Historic Rowleys Bay

Peter and Alice Rowley.The Rowleys Bay area was inhabited by the Potawatomi when Jesuit priest Father Andre erected a wooden cross for his worshippers on the bay in 1680. Remains of the cross and stone steps leading to it were still visible in 1900.

The northernmost cove on Door County’s Lake Michigan side is named after Peter Rowley, a curmudgeon of a man who searched for solitude on a scale hard to imagine in today’s world. If another settler pitched camp a few miles away, it was enough to send Rowley packing and searching for a new homestead. Making his way up the Door Peninsula in the late 1830’s, his last stop was Rowleys Bay. Nestled between swamps to the north and south and lake to the east, he thought this spot was the antidote to white man’s civilization.

The reclusive and cantankerous Rowley did have two female companions at the time, his wife Alice and another woman thought to be a sister or mother-in-law. Rowley and his women lived on Rowleys Bay until 1842 when they departed again for more solitary grounds. Over the next 30 years, the area housed a collection of lumber camps that pumped out mass quantities of telegraph poles, railroad ties and cord wood. In the 1860’s, Osborne-Cogswell, a Racine, Wisconsin-based logging business built the first dock to speed the shipping of lumber to market.

In 1876 New Yorker S.A. Rogers purchased the dock and about 4,000 acres, much of it swampland, from Osborne-Cogswell. He acquired additional lands from Door County for unpaid taxes, built a large sawmill, a more spacious dock, a trading post, school and other buildings to accommodate the needs of his growing enterprise.

About the only thing Rogers could not make money on was the copious amount of cedars that were too small even for fence posts. That hurdle was overcome when he teamed with Milwaukeean J.H. Mathews who was an expert at extracting cedar oil.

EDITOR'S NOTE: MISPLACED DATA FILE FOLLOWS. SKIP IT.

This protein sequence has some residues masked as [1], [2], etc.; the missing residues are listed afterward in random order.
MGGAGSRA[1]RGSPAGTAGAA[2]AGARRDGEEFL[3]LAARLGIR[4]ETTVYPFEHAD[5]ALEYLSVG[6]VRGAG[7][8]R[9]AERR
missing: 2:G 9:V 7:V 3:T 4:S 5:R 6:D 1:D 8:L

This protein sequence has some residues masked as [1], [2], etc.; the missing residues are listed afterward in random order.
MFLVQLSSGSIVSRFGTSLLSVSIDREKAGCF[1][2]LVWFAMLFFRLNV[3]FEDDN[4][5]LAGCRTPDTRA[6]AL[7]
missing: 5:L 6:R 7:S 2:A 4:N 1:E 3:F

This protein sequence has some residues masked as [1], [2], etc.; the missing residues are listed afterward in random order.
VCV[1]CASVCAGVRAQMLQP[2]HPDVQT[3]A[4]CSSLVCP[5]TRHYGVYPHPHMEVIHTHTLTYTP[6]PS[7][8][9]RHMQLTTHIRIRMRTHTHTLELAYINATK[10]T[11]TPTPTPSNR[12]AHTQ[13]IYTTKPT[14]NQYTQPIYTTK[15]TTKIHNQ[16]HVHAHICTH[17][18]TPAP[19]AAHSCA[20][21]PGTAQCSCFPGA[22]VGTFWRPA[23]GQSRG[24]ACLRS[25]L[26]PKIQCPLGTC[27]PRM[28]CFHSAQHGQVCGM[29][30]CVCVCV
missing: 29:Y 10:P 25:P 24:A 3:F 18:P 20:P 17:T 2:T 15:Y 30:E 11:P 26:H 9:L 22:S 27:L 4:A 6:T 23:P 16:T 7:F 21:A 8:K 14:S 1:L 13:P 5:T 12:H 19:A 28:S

Memorial cross on the lake front.In 1892 Rogers traded a couple hundred acres of his Rowleys Bay empire for a farm in Missouri, and after a subsequent trade, the land fell into the hands of one Ditlef C. Hanson from Tacoma, Washington. With the timber stripped bare and land too wet for farming, Hanson planned to build a townsite as he reasoned Chicago was built on a marsh.

Although a spade of dirt was never turned, elaborate aerial lithographs of Hanson’s Tacoma Shores were produced showing a bustling town with citizens active on the elegant boulevards. The artist rendering showed a park, post office, library and other stately buildings, and the lazy Mink River was seen as a flowing stream emptying into Lake Michigan over a stunning waterfall. Not surprisingly, some were hoodwinked into purchasing lots sight unseen. When the new owners realized they had literally purchased swampland, they abandoned the lots, stopped paying taxes and the land reverted to county ownership.

Rogers’ son Jay sold off much of the family’s land holdings in the early 1900s, with the final 367 acres purchased by grandson Clinton in 1947. Clinton had dreams of building a resort on the property, but personal tragedy interrupted his plans and the land was sold to Lou Casagrande in 1948 and Rowleys Bay Resort was founded.

After Casagrande and several other interim owners, the property was purchased in 1970 by Leonard and Alice Peterson who renamed it Wagon Trail Resort. Alice, who passed away in 1988, was the namesake of the resort’s popular Grandma’s Swedish Bakery. The Peterson’s daughter Jewel, along with husband Bob Ouradnik and Bob Czerniakowski, CPA, took over ownership in 2003 on Leonard’s retirement. In May of 2010 the resort reverted back to its original name, Rowleys Bay Resort.

History of Rowleys Bay by Susie Watson

Old Peninsula Days book excerpt

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